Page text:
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. Females in India can on average expect to live just over 60 years of a healthy life unhampered by disabling illness or injuries, the lowest healthy life expectancy among 11 countries in the World Health Organisation’s South East Asia region.
. Even when it comes to men, there are just two countries in this region, Timor-Leste and Myanmar, that are worse off in terms of healthy life expectancy.
. One factor that clearly contributes to this is the fact that the mortality rate of children under five years is the highest in these same countries, Timor-Leste and Myanmar being again even worse off than India.
. These sobering realities emerge from data in a WHO report on the region’s progress in achieving universal health coverage and the health-related sustainable development goals.
. In the countries with the best performance in the region, Sri Lanka, Thailand and Maldives, health expenditure as a share of total government expenditure is among the highest in the region.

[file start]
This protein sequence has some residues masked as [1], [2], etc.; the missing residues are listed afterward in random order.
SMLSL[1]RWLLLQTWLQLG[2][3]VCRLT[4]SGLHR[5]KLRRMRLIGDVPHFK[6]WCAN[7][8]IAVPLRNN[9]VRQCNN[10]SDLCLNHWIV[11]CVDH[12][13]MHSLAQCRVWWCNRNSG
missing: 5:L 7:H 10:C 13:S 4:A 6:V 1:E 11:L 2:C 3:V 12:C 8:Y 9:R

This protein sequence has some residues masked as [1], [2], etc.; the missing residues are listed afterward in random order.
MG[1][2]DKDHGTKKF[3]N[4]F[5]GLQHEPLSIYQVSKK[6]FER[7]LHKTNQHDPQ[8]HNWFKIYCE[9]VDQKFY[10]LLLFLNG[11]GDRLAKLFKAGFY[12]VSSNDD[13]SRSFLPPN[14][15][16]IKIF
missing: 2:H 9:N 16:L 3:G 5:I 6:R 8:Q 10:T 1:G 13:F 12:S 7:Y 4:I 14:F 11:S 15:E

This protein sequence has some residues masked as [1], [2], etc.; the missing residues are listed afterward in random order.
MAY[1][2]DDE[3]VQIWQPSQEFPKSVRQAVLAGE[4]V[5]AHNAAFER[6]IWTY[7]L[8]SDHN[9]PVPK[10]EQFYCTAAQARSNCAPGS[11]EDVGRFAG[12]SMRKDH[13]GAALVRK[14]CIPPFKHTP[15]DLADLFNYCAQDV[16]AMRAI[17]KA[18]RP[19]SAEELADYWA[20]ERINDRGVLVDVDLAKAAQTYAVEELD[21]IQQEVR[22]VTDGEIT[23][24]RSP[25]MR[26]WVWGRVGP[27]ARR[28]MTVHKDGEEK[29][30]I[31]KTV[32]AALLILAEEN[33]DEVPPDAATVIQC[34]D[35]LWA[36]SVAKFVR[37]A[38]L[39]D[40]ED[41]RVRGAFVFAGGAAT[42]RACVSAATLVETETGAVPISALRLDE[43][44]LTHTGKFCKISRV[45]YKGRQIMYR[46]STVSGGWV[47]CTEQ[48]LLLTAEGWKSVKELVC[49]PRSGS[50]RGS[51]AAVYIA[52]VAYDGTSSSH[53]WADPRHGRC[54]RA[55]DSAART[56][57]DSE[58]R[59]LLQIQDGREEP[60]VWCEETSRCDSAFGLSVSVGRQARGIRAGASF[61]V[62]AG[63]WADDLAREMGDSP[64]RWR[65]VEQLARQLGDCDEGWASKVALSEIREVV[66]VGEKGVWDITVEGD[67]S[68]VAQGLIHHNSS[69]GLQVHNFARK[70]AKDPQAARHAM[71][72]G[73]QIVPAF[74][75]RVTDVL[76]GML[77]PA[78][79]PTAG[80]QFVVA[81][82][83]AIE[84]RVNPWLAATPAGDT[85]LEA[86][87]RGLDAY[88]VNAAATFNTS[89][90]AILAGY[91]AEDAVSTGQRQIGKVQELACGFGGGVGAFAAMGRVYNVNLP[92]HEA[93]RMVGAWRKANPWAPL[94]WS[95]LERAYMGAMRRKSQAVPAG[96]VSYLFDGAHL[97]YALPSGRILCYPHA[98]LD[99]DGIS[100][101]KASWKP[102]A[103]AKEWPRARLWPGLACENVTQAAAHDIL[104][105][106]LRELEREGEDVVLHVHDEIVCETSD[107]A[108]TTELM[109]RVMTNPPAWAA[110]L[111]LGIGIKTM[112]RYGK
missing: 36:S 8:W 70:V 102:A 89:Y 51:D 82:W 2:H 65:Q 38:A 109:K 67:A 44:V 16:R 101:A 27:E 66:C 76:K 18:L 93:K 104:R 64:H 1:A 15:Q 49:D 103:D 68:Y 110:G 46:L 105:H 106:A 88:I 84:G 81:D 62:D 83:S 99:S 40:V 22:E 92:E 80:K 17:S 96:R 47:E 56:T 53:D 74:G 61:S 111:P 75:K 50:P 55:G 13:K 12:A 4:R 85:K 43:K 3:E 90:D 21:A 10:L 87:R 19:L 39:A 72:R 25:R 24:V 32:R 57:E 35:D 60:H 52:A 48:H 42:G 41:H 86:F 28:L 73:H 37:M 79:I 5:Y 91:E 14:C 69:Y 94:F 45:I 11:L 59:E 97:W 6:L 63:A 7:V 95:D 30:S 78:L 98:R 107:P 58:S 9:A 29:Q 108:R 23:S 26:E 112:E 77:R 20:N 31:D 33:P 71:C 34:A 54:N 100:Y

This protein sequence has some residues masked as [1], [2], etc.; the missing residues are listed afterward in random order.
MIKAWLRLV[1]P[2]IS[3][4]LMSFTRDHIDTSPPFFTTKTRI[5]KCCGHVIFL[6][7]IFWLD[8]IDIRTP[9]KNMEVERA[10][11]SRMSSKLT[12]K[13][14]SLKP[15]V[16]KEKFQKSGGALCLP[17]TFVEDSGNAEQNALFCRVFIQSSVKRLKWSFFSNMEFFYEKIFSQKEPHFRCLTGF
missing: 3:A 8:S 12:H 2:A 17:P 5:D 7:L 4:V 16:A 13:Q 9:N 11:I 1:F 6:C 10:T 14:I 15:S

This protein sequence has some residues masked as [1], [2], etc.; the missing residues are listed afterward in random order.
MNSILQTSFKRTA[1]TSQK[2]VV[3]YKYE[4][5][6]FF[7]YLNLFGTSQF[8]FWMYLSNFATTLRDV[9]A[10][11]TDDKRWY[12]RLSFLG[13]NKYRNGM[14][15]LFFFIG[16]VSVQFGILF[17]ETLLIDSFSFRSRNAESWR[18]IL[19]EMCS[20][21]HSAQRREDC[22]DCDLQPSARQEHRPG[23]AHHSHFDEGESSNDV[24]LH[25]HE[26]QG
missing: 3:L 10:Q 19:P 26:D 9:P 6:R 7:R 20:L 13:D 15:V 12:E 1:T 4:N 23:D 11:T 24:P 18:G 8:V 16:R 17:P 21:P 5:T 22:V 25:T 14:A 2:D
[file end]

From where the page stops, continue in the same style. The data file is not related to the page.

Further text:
. In contrast, the estimated share of spending on health in total government spending is the lowest in India (3.4%), Bangladesh (3%) and Myanmar (3.5).
. Consequently, in these three countries, out-of-pocket expenditure, that is people spending from their own savings constitutes between 63% in India and 76% in Myanmar compared to just 11% in Thailand.
. Given this situation, it comes as no surprise that Bangladesh and India also have the highest proportion of their population, 7% and 4.2% respectively, being pushed into poverty because of having to spend on healthcare.
. They also have the highest proportions of people who spent more than 10% of their household’s total expenditure on healthcare, a situation that is described as catastrophic health expenditure.
. Almost a quarter of the population in Bangladesh and over 17% in India are estimated to face catastrophic expenditure due to healthcare.
. Health inequity analysis showed that some people were able to “live healthier lives and have better access to health services than others – entirely due to the conditions in which they are born, grow, live, work and age”.
. It stressed the need to collect high-quality disaggregated data for monitoring health inequalities to enable framing of appropriate policies for ensuring equitable access to and uptake of health services.

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